Have you ever encountered a malicious spirit?
In all seriousness, if someone claims that they’ve never met a malicious spirit, they may be lying or doing something wrong. Spirits love to mess with inexperienced and naive spirit workers who are just starting out. I was 12 when I began spirit work, making me the perfect target.
During my early encounters, malicious spirits made claims that seemed too good to be true (a common manipulation tactic). They claimed that I was the “queen” of their clan, and that they “needed my help.” I was lucky to get out of this situation with minimal mental, spiritual, and physical damage.
If you’d like a post about malicious spirits, let me know in the comments. I’m happy to cover the common manipulation techniques that malicious spirits use.
Like how in a skill you can hit a wall, how do you recommend getting around a wall in practicing witchcraft? Do you go back to basics or start on more intricate material?
Based on my personal experience, you have three options. The first is that you can return to the basics. Re-read or re-practice the material that got you started. It could ignite your motivation when you remember why you started practicing in the first place.
If that doesn’t work, you can try something entirely different. Not more intricate per say, but different. If you often draw tarot cards, switch to scrying. If you read NeoPagan resources, check out a book on traditional witchcraft. Some of us hit a wall because our current practice doesn’t benefit us anymore. We may need a new perspective or a new challenge.
The third option is to stop practicing. As much as we want to practice magic everyday, sometimes we need a break. If you decide to take a break for a week, you may stop stressing about it. Afterward, you may return to your Craft with a fresh perspective.
Do you have any recommendations for getting over your fear to do a spell? Not in that it's to do a bad thing but in that you're scared to mess it up
It depends on the spell and the fear. If you’re worried that the spell or a spirit will come back to harm you, set up wards. Protect your home and your body. Keep a banishing spell on hand in case things go south.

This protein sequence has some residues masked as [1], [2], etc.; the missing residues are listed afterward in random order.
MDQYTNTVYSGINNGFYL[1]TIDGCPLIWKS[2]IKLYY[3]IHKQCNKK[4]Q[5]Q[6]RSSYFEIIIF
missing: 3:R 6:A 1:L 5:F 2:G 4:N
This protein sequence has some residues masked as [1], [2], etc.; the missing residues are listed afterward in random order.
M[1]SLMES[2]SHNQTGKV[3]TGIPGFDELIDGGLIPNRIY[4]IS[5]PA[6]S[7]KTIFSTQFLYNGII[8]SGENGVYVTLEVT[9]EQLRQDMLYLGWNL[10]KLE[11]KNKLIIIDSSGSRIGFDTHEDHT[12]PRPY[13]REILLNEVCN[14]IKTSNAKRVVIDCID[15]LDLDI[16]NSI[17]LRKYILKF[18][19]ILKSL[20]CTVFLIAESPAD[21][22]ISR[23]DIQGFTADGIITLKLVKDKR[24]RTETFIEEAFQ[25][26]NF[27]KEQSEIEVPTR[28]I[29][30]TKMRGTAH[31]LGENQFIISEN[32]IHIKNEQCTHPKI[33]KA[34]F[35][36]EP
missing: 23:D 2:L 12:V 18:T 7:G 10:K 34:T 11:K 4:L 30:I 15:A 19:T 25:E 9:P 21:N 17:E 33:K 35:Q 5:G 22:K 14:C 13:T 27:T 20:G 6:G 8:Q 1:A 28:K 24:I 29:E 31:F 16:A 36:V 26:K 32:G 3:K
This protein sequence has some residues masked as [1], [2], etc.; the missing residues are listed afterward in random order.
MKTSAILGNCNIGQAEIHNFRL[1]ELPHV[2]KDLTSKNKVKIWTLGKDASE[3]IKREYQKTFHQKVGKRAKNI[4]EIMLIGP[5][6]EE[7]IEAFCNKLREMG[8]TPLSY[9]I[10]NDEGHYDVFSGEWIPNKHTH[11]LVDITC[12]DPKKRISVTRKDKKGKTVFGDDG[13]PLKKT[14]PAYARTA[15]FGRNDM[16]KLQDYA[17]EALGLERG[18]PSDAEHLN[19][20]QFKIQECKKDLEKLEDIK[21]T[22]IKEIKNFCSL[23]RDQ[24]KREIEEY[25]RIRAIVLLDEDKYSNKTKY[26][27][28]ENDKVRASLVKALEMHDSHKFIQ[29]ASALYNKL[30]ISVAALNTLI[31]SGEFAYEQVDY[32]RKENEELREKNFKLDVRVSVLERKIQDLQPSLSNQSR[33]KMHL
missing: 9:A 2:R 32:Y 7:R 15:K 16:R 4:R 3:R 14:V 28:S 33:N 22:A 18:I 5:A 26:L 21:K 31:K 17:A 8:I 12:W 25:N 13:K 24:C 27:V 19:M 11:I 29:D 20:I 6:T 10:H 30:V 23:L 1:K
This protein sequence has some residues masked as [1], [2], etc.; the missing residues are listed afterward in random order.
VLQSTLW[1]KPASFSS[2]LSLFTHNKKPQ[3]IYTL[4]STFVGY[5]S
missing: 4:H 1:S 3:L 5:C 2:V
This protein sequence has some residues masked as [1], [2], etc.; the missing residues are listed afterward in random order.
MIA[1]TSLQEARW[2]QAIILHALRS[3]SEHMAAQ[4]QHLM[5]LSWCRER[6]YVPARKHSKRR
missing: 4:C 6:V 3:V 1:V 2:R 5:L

Is the fear that your failed spell will “prove” that you’re a bad magician? If so, remember that everyone has failed a spell. The most talented magicians on the planet have cast spells incorrectly.
Before you cast, write down your spell in a journal, grimoire, and BOS. If it goes wrong, return to your journal. What do you think went wrong? Did you use the wrong ingredients? Were you distracted while meditating? By breaking apart your spell, you will learn how you do better next time. You’ll transform the situation from disappointing to motivating.
If I completely missed the mark, and your issue is something else, email me. I’m happy to discuss this in-depth.
Hi Yunan, I love your blog and zines regarding death witchcraft and I am searching for ways to incorporate this spirituality into the ‘death positive’ movement. My question is; have you ever felt called to (or do already) work in the funeral industry, death midwifery or other ways with the dying and/ or the corpse? Thank you!
Thank you, Eva! And you’re not alone. I have considered pursuing a job in the industry, specifically as a death doula. Organizations such as The Death Midwife offer online classes for those professions. I know a few death witches who are morticians, which requires more schooling.
To clarify, you don’t need a death positive profession or degree to have an impact on the movement. Everyone contributes to the movement in their own way, either through art or writing or podcasts or retweeting resources. Personally, I decided against death doula classes because I would rather spend time/money learning herbalism. And I’d rather contribute to the movement through writing and tending to cemeteries.
But that’s my path. You can determine your own.
Will you be releasing a 3rd volume of Death Witchcraft? I’ve absolutely loved volumes 1 and 2!
Thanks, Anna! I do not plan to write a third volume because I’d rather write an entire book on death witchcraft.
Although I have enough material for a book, I haven’t built the confidence to write all of it. So we’ll see where that goes.
I hope you enjoyed. If you have tips or questions, please comment below!
One more thing: I had the privilege of joining Cee on The Crone and The Alchemist podcast. We talked in-depth about death witchcraft, necromancy, divination, and spirit work. If you'd like to listen to the interview for free, click this link.
Thank you for reading, and I look forward to actually writing posts on time!
On the first Saturday of every month, I asked my subscribers what questions they have about death witchcraft, magic, or Paganism. They submitted many amazing and intelligent questions. Here, I've answered five of them.
I was wondering if you know how to get started with osteomancy? I’ve found no resources that explain what to use, how to read them, or anything. Thank you!
There are many different techniques of bone divination. Osteomancy, also called throwing bones, is by far the most popular method in America that likely derived from Hoodoo. It’s also my favorite form of divination.
Osteomancy can be performed in a couple of different ways. One method is to assign a meaning to each bone. While choosing your bones, tap into their spirit and decide what each one will represent. Love, money, creativity, malevolence, luck, and career are common ideas. After you throw the bones, decide what they mean based on where they land.
Another method is to divine based on the shape that the bones make. This is similar to scrying, except that you throw the bones and decide their meaning based on where they land.